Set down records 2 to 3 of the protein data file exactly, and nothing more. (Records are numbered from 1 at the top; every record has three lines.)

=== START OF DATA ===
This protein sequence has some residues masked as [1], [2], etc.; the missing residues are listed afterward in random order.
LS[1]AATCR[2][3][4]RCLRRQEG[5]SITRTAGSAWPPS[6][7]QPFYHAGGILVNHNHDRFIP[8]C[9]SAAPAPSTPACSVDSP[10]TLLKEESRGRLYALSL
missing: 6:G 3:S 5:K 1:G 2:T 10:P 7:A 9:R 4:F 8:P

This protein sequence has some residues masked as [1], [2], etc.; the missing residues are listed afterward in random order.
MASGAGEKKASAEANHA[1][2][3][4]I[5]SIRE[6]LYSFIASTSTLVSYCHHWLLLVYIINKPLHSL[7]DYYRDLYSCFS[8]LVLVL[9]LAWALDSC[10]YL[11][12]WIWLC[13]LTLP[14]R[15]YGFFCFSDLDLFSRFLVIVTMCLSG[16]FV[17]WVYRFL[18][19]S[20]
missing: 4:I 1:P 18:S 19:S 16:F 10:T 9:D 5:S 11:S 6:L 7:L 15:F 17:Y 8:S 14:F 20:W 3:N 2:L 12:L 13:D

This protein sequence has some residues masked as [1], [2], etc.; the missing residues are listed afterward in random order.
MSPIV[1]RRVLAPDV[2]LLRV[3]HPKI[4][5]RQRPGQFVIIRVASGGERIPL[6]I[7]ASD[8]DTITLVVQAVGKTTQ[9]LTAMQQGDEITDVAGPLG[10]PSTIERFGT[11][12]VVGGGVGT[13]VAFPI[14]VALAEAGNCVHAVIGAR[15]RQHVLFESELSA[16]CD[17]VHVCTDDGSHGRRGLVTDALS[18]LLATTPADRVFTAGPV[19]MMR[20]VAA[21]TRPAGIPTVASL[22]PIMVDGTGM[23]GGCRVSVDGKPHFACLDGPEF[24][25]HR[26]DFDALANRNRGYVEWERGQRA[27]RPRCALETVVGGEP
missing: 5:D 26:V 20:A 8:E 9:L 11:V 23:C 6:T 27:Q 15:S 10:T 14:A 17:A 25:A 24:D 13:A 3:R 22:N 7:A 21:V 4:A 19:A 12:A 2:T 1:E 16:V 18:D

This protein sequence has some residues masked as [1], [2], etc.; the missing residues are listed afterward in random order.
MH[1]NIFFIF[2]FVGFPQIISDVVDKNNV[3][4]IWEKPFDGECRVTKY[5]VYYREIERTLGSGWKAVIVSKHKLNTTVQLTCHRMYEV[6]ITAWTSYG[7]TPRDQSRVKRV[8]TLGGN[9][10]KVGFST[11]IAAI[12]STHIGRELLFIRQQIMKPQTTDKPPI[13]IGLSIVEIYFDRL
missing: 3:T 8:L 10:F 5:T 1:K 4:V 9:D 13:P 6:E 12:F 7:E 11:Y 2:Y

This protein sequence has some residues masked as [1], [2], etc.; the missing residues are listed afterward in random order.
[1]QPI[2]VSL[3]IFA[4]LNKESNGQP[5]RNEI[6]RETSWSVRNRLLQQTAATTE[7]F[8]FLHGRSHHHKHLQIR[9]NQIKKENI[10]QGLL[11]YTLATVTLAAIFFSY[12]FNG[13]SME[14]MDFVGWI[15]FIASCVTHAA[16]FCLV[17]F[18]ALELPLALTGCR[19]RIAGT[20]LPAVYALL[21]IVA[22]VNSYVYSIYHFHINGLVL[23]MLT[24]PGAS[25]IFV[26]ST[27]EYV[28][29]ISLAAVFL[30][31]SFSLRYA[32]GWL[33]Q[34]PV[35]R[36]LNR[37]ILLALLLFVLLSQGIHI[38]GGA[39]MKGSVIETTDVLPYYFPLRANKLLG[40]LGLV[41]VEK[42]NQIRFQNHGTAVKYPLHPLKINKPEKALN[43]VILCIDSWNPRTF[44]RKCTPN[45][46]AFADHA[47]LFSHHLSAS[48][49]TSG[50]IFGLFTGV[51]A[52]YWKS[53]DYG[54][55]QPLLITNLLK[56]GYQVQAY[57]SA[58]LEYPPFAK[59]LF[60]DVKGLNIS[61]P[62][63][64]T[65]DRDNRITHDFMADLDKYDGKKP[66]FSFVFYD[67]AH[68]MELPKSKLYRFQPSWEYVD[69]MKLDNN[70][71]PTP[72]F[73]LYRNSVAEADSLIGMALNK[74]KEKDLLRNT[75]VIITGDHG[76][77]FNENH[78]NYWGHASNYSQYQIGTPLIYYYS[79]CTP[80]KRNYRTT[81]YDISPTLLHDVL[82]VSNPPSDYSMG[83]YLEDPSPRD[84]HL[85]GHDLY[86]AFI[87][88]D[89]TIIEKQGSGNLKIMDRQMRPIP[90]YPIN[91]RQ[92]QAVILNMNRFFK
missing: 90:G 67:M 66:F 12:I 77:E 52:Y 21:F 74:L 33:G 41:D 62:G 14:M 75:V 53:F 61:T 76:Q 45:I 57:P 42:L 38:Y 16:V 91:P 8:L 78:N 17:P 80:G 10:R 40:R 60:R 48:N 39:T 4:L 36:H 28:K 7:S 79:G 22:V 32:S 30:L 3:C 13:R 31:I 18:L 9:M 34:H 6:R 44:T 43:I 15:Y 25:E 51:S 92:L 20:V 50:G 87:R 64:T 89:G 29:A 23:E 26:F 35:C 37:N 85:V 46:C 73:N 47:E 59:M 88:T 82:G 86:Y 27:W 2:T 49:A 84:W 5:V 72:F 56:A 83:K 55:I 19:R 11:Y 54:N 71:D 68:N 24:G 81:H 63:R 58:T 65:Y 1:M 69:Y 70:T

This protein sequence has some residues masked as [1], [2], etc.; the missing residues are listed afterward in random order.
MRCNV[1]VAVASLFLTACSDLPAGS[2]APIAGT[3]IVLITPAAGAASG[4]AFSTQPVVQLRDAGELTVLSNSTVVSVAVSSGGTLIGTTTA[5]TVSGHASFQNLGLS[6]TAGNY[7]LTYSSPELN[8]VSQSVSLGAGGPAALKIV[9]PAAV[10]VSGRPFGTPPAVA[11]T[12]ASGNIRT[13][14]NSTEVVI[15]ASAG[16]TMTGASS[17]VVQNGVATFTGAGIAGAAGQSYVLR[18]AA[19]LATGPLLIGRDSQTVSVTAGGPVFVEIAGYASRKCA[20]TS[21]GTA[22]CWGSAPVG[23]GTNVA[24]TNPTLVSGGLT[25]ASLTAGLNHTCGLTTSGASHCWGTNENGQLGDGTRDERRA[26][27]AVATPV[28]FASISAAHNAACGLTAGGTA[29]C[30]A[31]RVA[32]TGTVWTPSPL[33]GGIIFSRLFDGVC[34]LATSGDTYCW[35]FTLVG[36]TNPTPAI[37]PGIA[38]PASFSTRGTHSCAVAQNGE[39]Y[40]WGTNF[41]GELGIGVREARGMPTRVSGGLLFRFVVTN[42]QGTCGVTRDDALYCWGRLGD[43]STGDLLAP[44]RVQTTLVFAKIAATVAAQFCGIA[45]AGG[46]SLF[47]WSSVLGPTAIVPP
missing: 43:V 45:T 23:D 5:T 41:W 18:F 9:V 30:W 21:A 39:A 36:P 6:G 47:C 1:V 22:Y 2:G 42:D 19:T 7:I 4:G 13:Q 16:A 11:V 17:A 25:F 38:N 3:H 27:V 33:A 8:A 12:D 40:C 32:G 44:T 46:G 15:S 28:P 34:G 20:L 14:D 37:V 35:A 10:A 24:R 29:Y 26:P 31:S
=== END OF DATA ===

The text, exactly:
This protein sequence has some residues masked as [1], [2], etc.; the missing residues are listed afterward in random order.
MASGAGEKKASAEANHA[1][2][3][4]I[5]SIRE[6]LYSFIASTSTLVSYCHHWLLLVYIINKPLHSL[7]DYYRDLYSCFS[8]LVLVL[9]LAWALDSC[10]YL[11][12]WIWLC[13]LTLP[14]R[15]YGFFCFSDLDLFSRFLVIVTMCLSG[16]FV[17]WVYRFL[18][19]S[20]
missing: 4:I 1:P 18:S 19:S 16:F 10:T 9:D 5:S 11:S 6:L 7:L 15:F 17:Y 8:S 14:F 20:W 3:N 2:L 12:L 13:D

This protein sequence has some residues masked as [1], [2], etc.; the missing residues are listed afterward in random order.
MSPIV[1]RRVLAPDV[2]LLRV[3]HPKI[4][5]RQRPGQFVIIRVASGGERIPL[6]I[7]ASD[8]DTITLVVQAVGKTTQ[9]LTAMQQGDEITDVAGPLG[10]PSTIERFGT[11][12]VVGGGVGT[13]VAFPI[14]VALAEAGNCVHAVIGAR[15]RQHVLFESELSA[16]CD[17]VHVCTDDGSHGRRGLVTDALS[18]LLATTPADRVFTAGPV[19]MMR[20]VAA[21]TRPAGIPTVASL[22]PIMVDGTGM[23]GGCRVSVDGKPHFACLDGPEF[24][25]HR[26]DFDALANRNRGYVEWERGQRA[27]RPRCALETVVGGEP
missing: 5:D 26:V 20:A 8:E 9:L 11:V 23:C 6:T 27:Q 15:S 10:T 14:A 17:A 25:A 24:D 13:A 3:R 22:N 7:A 21:V 4:A 19:A 12:A 2:T 1:E 16:V 18:D